Typical use of tricks to make the numbers sound worse than they are. It's also worth noting that brush fires are normal and that 3000 square miles is only a bit more than a normal year.

Actually "Square Miles" is the archaic measurement... Hectares is metric and the only place in the world its "difficult to understand" would be the USA and even there only by the poorly informed.

Oops... I shouldn't have bothered... reading the thread further a I see lot of people picked this up... hardly surprising ;-)
ryggesogn2
1 / 5 (4) Mar 19, 2011
2,471,040 acres = 3861 square miles

The origin of an acre was the amount of land an oxen cold plow in a day. Quite natural.
Hydroqueen
not rated yet Mar 20, 2011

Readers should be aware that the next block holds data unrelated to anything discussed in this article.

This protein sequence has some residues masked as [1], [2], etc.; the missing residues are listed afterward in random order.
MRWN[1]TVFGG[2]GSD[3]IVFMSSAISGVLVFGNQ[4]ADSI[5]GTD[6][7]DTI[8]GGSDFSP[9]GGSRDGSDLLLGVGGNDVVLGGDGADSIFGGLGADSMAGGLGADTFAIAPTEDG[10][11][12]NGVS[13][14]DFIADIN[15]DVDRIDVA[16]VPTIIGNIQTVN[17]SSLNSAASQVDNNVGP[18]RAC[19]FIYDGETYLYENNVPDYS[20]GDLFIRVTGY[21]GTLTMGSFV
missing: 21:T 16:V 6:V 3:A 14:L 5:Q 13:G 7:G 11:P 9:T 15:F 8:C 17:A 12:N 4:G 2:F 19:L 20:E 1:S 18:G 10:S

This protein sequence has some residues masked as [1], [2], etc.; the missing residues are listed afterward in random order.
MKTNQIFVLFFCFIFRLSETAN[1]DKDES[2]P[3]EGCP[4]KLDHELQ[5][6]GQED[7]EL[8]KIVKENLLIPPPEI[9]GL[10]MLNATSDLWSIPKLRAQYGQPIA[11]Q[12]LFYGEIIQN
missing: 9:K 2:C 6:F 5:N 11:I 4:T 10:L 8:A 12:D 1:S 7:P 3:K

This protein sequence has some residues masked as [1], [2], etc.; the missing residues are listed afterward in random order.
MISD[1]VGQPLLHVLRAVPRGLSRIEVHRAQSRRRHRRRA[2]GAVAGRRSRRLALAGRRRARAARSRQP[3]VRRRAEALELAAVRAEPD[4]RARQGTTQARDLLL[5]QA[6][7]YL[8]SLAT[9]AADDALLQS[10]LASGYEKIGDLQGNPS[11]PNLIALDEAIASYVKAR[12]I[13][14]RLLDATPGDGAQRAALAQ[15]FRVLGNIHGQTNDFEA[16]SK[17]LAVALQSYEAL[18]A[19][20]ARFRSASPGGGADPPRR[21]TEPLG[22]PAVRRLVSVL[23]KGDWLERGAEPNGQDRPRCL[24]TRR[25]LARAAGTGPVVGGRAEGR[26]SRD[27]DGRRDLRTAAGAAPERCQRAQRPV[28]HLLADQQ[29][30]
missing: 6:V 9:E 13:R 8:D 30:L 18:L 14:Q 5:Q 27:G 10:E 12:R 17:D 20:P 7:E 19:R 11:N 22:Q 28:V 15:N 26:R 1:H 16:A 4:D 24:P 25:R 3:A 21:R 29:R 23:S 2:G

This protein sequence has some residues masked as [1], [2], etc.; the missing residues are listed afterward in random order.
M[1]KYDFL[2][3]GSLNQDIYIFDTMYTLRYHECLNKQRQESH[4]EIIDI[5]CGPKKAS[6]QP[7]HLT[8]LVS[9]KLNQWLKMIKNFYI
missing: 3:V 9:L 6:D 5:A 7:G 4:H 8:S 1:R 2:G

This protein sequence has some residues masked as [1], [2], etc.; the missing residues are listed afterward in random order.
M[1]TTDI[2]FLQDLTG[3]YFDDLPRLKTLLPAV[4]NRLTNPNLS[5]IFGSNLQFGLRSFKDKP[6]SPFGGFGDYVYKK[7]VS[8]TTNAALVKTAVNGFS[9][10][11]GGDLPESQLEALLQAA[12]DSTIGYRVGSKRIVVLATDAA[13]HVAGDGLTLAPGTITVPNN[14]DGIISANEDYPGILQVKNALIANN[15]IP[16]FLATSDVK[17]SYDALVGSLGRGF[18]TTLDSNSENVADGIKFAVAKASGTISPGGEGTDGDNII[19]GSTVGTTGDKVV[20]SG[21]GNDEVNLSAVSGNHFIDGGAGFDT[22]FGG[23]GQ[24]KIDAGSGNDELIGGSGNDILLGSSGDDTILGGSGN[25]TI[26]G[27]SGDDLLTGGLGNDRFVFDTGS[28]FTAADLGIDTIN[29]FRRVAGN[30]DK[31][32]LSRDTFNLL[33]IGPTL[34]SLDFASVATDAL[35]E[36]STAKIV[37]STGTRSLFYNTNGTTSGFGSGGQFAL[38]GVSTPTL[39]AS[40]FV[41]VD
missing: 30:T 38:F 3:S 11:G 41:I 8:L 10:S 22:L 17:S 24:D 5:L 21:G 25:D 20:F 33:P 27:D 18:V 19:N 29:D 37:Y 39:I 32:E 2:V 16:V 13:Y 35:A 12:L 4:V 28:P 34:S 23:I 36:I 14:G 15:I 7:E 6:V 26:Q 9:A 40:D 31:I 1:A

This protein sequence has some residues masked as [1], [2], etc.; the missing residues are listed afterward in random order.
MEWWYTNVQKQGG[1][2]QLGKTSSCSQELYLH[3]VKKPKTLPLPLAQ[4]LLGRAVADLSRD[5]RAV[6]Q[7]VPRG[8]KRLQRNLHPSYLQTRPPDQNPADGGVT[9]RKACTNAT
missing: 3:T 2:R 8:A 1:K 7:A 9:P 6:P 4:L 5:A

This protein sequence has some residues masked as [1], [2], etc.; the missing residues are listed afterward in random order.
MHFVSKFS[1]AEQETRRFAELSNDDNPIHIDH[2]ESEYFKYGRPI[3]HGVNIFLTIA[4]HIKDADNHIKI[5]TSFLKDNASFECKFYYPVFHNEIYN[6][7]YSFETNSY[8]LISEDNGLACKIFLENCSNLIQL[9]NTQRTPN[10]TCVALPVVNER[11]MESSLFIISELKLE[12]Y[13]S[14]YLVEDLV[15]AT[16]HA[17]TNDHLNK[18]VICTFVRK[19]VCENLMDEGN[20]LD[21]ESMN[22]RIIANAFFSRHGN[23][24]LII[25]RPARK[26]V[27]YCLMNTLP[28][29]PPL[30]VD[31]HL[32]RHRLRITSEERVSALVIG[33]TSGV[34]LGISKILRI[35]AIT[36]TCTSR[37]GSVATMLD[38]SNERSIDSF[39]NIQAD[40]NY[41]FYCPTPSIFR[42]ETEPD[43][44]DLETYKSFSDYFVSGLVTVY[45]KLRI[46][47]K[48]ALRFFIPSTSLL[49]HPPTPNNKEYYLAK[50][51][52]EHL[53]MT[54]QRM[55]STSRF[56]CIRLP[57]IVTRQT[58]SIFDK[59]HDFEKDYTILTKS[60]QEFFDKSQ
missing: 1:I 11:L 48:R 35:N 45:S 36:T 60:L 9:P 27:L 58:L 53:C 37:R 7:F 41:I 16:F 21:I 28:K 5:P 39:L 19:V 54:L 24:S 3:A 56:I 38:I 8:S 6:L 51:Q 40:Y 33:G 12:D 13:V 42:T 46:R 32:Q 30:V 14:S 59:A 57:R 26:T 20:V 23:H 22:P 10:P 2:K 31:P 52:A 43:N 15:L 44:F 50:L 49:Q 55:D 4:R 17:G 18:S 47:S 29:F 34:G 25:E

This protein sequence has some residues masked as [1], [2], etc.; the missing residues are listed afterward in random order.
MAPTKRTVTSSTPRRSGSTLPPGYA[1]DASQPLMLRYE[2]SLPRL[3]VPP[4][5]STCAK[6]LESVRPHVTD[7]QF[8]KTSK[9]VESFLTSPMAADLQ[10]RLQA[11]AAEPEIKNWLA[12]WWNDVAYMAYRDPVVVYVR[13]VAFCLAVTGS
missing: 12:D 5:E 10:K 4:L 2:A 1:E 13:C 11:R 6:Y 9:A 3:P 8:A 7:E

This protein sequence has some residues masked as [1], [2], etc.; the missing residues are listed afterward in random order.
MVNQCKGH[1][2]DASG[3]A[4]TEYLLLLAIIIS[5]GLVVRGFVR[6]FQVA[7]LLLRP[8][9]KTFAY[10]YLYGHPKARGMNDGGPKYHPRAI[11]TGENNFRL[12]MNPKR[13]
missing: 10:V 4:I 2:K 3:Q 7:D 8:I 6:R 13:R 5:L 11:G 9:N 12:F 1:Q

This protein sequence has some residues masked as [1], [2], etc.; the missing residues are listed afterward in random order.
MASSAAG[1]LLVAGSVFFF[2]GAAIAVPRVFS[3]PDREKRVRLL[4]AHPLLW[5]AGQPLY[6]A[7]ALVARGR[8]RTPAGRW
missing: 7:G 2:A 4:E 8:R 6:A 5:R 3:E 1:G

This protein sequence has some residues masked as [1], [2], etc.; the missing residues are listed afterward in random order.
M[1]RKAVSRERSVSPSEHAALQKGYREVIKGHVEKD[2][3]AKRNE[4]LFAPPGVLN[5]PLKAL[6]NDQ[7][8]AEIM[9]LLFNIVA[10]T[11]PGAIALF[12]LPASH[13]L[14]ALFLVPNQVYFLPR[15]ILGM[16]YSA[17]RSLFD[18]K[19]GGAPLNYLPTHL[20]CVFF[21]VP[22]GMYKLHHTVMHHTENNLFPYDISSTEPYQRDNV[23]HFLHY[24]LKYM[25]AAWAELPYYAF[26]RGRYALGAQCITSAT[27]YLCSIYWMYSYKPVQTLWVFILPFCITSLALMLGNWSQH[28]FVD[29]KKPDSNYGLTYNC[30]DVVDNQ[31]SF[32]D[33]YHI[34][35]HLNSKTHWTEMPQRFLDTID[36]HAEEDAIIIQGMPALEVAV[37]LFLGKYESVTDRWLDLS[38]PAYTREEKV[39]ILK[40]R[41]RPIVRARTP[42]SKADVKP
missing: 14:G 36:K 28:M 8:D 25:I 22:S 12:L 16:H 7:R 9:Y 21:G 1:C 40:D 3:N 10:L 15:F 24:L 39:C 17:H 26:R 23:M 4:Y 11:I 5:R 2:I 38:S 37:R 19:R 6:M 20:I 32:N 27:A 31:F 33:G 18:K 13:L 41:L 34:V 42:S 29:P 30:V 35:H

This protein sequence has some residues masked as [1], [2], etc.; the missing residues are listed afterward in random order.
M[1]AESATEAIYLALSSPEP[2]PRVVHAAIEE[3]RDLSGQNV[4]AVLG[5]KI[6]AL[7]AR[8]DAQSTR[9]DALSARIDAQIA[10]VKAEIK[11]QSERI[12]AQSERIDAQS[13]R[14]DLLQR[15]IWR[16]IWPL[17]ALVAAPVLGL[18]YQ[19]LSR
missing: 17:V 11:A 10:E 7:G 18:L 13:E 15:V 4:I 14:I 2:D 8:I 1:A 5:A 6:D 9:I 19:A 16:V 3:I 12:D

Perhaps dark matter is the higgs field. It seems to be what is holding the galaxies together. Dark Energy, that is a puzzler. Maybe the big bang is still banging and expansion will go on for billions years into the future. But it's the dark flow that is really eerie, to think a large segment of the universe with millions of galaxies is 'drifting' along towards the same point is really freaky. The more we know the less we know.
Hydroqueen
4 / 5 (2) Mar 20, 2011
We have been fortunate....civilization developed because we've had 10,000 years of very unusual climate stability and just maybe our luck is running out. Nothing lasts forever. Whether man made or natural variation the climate is changing and I don't think it will be kinder to mankind just because it 'natural'. The effects of past extinctions were devastating and we weren't around to cause those. I think the cause can be argued but the effects are here for all to see.
braindead
not rated yet Mar 20, 2011


"a million hectares sounds like a lot more, but why use a common easily understood measurement when an archaic difficult to understand measurement will sound so much more alarming?"